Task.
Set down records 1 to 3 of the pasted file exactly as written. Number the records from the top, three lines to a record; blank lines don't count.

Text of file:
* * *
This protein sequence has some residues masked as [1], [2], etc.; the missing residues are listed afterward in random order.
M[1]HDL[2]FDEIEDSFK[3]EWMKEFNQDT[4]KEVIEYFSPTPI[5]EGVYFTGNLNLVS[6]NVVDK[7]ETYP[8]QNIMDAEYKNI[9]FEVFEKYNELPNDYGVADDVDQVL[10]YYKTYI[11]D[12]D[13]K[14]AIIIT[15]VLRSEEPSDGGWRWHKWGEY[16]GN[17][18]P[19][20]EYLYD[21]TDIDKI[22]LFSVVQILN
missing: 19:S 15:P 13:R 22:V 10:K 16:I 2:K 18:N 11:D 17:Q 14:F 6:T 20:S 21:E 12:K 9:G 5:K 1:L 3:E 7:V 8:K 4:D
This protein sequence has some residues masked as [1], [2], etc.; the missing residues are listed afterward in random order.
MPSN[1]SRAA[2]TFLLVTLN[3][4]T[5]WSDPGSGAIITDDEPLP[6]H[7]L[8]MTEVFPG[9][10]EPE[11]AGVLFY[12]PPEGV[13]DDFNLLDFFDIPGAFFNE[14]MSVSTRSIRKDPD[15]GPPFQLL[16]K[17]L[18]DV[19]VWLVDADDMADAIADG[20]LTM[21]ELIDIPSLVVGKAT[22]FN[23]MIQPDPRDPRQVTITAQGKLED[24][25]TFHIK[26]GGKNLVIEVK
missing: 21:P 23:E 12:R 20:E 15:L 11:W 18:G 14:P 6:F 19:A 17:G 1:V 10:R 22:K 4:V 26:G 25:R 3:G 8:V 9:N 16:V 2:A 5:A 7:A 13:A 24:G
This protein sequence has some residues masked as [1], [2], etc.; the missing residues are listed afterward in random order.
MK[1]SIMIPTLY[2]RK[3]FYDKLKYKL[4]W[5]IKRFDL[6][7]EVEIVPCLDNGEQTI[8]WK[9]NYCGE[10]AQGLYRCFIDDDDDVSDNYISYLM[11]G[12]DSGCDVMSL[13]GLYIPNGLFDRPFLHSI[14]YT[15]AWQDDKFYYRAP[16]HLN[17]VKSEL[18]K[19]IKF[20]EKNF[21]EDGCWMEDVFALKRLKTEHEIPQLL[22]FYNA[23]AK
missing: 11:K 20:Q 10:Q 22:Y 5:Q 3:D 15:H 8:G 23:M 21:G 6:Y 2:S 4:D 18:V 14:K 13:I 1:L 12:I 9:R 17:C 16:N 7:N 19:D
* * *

This protein sequence has some residues masked as [1], [2], etc.; the missing residues are listed afterward in random order.
M[1]HDL[2]FDEIEDSFK[3]EWMKEFNQDT[4]KEVIEYFSPTPI[5]EGVYFTGNLNLVS[6]NVVDK[7]ETYP[8]QNIMDAEYKNI[9]FEVFEKYNELPNDYGVADDVDQVL[10]YYKTYI[11]D[12]D[13]K[14]AIIIT[15]VLRSEEPSDGGWRWHKWGEY[16]GN[17][18]P[19][20]EYLYD[21]TDIDKI[22]LFSVVQILN
missing: 19:S 15:P 13:R 22:V 10:K 16:I 2:K 18:N 11:D 17:Q 14:F 6:T 20:S 21:E 12:K 9:G 5:K 1:L 3:E 7:V 8:K 4:D
This protein sequence has some residues masked as [1], [2], etc.; the missing residues are listed afterward in random order.
MPSN[1]SRAA[2]TFLLVTLN[3][4]T[5]WSDPGSGAIITDDEPLP[6]H[7]L[8]MTEVFPG[9][10]EPE[11]AGVLFY[12]PPEGV[13]DDFNLLDFFDIPGAFFNE[14]MSVSTRSIRKDPD[15]GPPFQLL[16]K[17]L[18]DV[19]VWLVDADDMADAIADG[20]LTM[21]ELIDIPSLVVGKAT[22]FN[23]MIQPDPRDPRQVTITAQGKLED[24][25]TFHIK[26]GGKNLVIEVK
missing: 21:P 23:E 12:R 20:E 15:L 11:W 18:G 14:P 6:F 19:A 17:G 1:V 10:R 22:K 4:V 26:G 25:R 3:G 8:V 9:N 16:V 2:A 5:A 7:A 13:A 24:G
This protein sequence has some residues masked as [1], [2], etc.; the missing residues are listed afterward in random order.
MK[1]SIMIPTLY[2]RK[3]FYDKLKYKL[4]W[5]IKRFDL[6][7]EVEIVPCLDNGEQTI[8]WK[9]NYCGE[10]AQGLYRCFIDDDDDVSDNYISYLM[11]G[12]DSGCDVMSL[13]GLYIPNGLFDRPFLHSI[14]YT[15]AWQDDKFYYRAP[16]HLN[17]VKSEL[18]K[19]IKF[20]EKNF[21]EDGCWMEDVFALKRLKTEHEIPQLL[22]FYNA[23]AK
missing: 11:K 20:Q 10:Q 22:Y 5:Q 3:D 15:H 8:G 23:M 21:G 6:Y 2:S 4:D 18:V 14:K 13:I 1:L 12:I 9:R 17:C 16:N 7:N 19:D